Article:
Paper No. 342-4
Presentation Time: 2:15 PM
PENNSYLVANIAN TO PERMIAN LATERAL ESCAPE OF THE BRONSON HILL ARC AND CENTRAL MAINE BASIN IN SOUTHERN NEW ENGLAND: SIGNIFICANCE OF SINISTRAL KINEMATICS ALONG THE WESTERN BRONSON HILL SHEAR SYSTEM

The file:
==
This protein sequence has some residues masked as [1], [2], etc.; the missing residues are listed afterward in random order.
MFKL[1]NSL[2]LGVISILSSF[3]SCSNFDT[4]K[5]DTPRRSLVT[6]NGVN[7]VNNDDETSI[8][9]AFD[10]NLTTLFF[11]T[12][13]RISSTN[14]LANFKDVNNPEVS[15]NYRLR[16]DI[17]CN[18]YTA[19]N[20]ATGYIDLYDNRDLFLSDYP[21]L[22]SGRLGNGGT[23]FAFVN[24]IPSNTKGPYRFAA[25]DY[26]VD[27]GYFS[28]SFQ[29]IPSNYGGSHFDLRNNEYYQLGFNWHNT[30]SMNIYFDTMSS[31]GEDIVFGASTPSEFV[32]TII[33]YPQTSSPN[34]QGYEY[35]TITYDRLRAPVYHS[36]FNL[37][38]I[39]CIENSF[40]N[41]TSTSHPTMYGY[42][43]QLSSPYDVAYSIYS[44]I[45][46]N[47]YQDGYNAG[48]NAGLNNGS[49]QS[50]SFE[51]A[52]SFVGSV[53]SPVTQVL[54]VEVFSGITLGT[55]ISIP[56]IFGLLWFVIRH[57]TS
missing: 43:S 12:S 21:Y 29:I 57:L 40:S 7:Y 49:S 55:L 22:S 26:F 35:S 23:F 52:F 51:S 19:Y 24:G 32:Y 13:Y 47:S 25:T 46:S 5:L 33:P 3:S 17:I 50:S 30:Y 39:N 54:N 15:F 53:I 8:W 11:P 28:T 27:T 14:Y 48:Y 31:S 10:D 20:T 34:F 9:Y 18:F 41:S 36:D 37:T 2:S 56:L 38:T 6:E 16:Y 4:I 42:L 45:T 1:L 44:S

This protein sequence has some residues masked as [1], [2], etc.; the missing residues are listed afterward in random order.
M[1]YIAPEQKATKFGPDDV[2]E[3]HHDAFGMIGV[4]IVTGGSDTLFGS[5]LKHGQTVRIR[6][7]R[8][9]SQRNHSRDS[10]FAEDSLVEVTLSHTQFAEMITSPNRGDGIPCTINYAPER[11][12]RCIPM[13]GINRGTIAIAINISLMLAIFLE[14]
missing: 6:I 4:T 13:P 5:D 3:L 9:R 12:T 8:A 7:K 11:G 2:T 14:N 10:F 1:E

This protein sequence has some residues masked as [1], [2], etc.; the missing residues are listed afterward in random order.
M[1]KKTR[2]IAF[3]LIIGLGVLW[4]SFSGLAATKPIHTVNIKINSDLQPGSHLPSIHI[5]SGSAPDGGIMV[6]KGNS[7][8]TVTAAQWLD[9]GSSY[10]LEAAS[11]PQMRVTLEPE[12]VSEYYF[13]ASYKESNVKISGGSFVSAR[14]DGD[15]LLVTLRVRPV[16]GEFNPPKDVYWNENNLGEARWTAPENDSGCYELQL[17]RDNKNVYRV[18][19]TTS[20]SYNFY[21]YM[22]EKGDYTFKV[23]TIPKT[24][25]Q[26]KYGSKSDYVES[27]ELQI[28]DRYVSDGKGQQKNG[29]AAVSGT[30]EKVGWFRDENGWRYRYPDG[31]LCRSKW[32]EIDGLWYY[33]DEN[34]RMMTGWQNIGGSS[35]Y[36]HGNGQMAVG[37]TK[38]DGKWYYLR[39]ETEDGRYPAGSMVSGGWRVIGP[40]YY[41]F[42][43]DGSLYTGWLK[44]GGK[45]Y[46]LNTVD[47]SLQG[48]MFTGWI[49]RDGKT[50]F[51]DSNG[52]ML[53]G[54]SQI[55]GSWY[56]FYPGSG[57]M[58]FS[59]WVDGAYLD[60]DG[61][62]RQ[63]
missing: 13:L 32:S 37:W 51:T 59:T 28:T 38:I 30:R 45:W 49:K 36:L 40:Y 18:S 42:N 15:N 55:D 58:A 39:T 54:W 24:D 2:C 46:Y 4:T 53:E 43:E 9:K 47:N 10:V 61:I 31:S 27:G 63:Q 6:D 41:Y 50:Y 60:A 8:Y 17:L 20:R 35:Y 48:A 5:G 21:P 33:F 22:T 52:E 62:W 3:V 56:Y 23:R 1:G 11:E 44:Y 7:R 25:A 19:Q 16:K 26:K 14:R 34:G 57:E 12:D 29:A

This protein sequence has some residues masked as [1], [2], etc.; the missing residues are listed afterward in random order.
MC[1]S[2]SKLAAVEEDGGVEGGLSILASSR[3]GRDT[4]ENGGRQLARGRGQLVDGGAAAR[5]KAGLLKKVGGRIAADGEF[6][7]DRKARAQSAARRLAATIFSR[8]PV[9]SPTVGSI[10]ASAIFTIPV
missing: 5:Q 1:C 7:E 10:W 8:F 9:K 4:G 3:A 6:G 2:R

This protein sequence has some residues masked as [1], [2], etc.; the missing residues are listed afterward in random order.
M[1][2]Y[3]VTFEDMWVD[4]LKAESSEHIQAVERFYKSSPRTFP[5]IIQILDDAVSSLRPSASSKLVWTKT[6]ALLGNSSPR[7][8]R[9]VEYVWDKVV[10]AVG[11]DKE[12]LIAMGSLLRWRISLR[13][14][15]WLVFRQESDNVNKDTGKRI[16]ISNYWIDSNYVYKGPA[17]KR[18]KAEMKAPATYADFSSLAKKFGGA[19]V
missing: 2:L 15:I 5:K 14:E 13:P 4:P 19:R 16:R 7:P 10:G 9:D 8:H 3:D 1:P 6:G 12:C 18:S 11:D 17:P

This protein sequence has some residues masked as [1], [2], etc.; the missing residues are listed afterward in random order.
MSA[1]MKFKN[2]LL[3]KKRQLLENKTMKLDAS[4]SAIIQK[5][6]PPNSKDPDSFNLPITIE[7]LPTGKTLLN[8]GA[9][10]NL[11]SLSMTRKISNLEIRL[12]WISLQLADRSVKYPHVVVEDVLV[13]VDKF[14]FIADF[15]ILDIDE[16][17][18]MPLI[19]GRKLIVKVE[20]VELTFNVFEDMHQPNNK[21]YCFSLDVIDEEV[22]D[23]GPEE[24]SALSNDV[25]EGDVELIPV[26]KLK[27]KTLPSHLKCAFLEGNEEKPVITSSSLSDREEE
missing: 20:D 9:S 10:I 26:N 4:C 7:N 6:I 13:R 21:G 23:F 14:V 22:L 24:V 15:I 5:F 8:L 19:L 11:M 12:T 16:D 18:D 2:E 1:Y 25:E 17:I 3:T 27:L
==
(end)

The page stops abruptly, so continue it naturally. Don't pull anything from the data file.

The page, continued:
Over a decade of research, founded on mapping, structural and kinematic analyses, evaluation of mineral parageneses, zircon and monazite geochronology, and synthesis with existing studies, has provided a new understanding that the post-Acadian played a significant role in the tectonic development of southern New England. Our work shows that plutons and stratified rocks of the Bronson Hill arc and Central Maine basin in Massachusetts record the cumulative effects of progressive partitioned dextral transpression throughout the Carboniferous. In contrast, the western half of the Bronson Hill throughout Connecticut, Massachusetts, and New Hampshire is characterized by sinistral/top-to-south deformation, including sinistral fabrics and kinematics in the Mt. Dumplin high strain zone and Bolton syncline, sinistral tectonites in the Glastonbury gneiss, top-to-south deformation associated with the Pelham dome, and sinistral deformation along the Westminster West fault. All of these structures have been subjected to various methods of geochronology, which all show that deformation was contemporaneous in the Upper Pennsylvanian-Permian. The timing coincides with dextral transpression to the east in the eastern Bronson Hill and Central Maine, and dextral strike-slip motion along the Norumbega fault system. Sinistral deformation is not expected within a model of dextral oblique convergence, however, all of the structures were temporally linked. The data can be reconciled within a model of lateral escape, where a crustal block was displaced northward, facilitated by conjugate strike-slip systems – the sinistral western Bronson Hill shear system in the west and the dextral Norumbega fault system in the east. Our data support and extend the original hypothesis by McWilliams et al. (2013). We further submit that this model can explain an assortment of enigmatic features in New England, including contrasting kinematics, differential exhumation, and the Pelham dome. We now know that much of the tectonometamorphic effects in southern New England are attributed to a period of oblique convergence and lateral escape in the Mississippian, rather than the Lower-Middle Devonian Acadian orogeny. This model may not be viable along the length of the Northern Appalachians due to the local geometric framework of convergence.